"Ne spared they to strip her naked all": Reading, Rape, and Reformation in Spenser's Faerie Queene

"Ne spared they to strip her naked all": Reading, Rape, and Reformation in Spenser's Faerie... <p>Abstract:</p><p>In book 2 of Edmund Spenser&apos;s <i>Faerie Queene</i>, Archimago and Duessa accuse the Redcross Knight of rape. Although both Spenser and his critics have long treated their accusation as false, this essay argues that it has three layers of truth: Duessa&apos;s stripping in book 1 is a literal sexual assault; it is a metaphorical rape; and, due to the accusation&apos;s use of metaphor and ellipsis, it mirrors Spenser&apos;s own narration with surprising accuracy. This third sense of the accusation&apos;s truth illustrates the representational challenges of rape and the fissures between literal and figurative meanings—hermeneutic concerns violently at issue in the Reformation. Duessa&apos;s stripping and dismissed rape accusation illuminate the complex interrelation of three things: shifting early modern attitudes toward rape, the Protestant turn to inwardness both hermeneutically and soteriologically, and the interpretive and moral problems of allegory after the Reformation. Thus, the disturbingly gendered interpretive violence of <i>Faerie Queene</i> reflects not only the grim misogyny of the sixteenth century but also a broader hermeneutic and epistemological crisis.</p> http://www.deepdyve.com/assets/images/DeepDyve-Logo-lg.png Studies in Philology University of North Carolina Press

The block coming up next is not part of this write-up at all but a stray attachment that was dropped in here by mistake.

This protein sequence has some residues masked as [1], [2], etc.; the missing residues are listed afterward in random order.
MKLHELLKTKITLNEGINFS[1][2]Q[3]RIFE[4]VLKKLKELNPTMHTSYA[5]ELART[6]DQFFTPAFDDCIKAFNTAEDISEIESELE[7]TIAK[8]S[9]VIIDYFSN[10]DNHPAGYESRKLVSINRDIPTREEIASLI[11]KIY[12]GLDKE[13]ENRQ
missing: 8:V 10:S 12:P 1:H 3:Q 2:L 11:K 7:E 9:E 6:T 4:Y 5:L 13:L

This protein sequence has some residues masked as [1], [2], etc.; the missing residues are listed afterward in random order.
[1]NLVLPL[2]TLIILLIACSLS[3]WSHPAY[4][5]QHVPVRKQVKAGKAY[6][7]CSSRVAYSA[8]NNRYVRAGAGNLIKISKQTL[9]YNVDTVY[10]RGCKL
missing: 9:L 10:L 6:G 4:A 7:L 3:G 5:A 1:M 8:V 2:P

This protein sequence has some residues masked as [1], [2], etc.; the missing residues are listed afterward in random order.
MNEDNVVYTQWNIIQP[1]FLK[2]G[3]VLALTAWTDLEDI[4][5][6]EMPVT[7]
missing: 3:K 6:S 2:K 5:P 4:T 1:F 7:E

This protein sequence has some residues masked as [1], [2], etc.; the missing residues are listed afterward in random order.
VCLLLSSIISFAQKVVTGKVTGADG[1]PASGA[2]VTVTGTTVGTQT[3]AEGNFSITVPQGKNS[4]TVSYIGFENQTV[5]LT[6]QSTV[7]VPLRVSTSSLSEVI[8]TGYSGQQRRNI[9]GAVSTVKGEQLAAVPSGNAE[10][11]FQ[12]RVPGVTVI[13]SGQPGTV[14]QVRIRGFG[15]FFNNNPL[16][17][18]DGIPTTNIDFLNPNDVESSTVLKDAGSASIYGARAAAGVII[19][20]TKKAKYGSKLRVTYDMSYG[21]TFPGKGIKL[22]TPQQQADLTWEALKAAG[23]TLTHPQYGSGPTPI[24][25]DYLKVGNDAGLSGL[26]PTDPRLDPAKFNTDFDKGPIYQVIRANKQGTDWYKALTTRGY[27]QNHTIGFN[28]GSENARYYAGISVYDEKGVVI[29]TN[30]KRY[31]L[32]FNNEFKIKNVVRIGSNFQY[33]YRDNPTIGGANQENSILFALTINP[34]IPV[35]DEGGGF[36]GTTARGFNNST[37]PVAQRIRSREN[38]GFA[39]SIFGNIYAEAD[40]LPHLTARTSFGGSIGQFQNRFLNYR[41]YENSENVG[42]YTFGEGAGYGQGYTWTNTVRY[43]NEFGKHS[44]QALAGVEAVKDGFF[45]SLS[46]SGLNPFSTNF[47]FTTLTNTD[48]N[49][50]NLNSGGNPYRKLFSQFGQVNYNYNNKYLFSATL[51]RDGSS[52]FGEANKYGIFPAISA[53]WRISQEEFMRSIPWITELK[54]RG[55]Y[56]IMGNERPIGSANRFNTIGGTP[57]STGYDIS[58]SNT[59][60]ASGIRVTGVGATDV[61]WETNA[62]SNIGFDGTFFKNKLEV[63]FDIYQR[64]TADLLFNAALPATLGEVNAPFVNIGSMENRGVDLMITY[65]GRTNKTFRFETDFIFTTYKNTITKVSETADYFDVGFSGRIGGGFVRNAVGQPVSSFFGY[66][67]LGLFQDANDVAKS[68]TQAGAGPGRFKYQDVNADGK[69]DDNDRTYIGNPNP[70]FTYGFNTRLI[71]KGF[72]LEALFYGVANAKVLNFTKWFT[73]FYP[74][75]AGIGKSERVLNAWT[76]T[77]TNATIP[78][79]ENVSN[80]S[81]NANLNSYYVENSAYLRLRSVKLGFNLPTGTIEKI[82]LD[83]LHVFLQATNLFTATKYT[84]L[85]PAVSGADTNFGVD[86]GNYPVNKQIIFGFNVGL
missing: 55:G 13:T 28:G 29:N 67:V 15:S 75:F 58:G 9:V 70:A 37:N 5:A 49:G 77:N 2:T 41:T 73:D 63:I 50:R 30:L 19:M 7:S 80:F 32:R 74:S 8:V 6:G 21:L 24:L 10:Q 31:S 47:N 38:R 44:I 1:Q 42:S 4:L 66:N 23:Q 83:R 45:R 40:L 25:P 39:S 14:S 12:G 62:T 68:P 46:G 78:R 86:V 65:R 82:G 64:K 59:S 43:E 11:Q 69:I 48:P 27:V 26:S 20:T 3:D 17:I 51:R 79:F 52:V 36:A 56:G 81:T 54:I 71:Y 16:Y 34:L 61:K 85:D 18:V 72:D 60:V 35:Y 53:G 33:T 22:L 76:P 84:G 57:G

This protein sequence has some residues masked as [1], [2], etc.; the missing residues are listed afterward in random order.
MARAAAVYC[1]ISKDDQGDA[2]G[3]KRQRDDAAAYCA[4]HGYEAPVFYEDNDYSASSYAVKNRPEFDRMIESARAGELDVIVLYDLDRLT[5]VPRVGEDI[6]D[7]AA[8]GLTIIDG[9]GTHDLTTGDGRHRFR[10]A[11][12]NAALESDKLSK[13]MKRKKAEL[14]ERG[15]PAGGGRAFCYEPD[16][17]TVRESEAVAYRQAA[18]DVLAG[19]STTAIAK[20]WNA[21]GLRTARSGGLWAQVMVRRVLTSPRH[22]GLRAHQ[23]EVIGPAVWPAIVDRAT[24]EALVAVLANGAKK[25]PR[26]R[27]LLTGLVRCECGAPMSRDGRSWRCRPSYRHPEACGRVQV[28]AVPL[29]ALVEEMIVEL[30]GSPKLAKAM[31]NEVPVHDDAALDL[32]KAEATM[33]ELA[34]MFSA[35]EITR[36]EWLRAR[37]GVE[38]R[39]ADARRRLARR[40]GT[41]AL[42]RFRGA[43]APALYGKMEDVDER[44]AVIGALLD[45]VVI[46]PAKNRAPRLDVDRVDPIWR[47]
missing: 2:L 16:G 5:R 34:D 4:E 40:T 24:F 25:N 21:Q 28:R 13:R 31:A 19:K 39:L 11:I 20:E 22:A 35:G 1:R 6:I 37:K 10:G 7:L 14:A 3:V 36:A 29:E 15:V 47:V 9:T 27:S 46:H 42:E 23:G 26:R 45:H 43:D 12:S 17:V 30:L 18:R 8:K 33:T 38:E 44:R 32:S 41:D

"Ne spared they to strip her naked all": Reading, Rape, and Reformation in Spenser&apos;s Faerie Queene

Studies in Philology, Volume 117 (2) – Mar 25, 2020

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Publisher
University of North Carolina Press
Copyright
Copyright © Studies in Philology, Incorporated
ISSN
1543-0383

Abstract

<p>Abstract:</p><p>In book 2 of Edmund Spenser&apos;s <i>Faerie Queene</i>, Archimago and Duessa accuse the Redcross Knight of rape. Although both Spenser and his critics have long treated their accusation as false, this essay argues that it has three layers of truth: Duessa&apos;s stripping in book 1 is a literal sexual assault; it is a metaphorical rape; and, due to the accusation&apos;s use of metaphor and ellipsis, it mirrors Spenser&apos;s own narration with surprising accuracy. This third sense of the accusation&apos;s truth illustrates the representational challenges of rape and the fissures between literal and figurative meanings—hermeneutic concerns violently at issue in the Reformation. Duessa&apos;s stripping and dismissed rape accusation illuminate the complex interrelation of three things: shifting early modern attitudes toward rape, the Protestant turn to inwardness both hermeneutically and soteriologically, and the interpretive and moral problems of allegory after the Reformation. Thus, the disturbingly gendered interpretive violence of <i>Faerie Queene</i> reflects not only the grim misogyny of the sixteenth century but also a broader hermeneutic and epistemological crisis.</p>

Journal

Studies in PhilologyUniversity of North Carolina Press

Published: Mar 25, 2020

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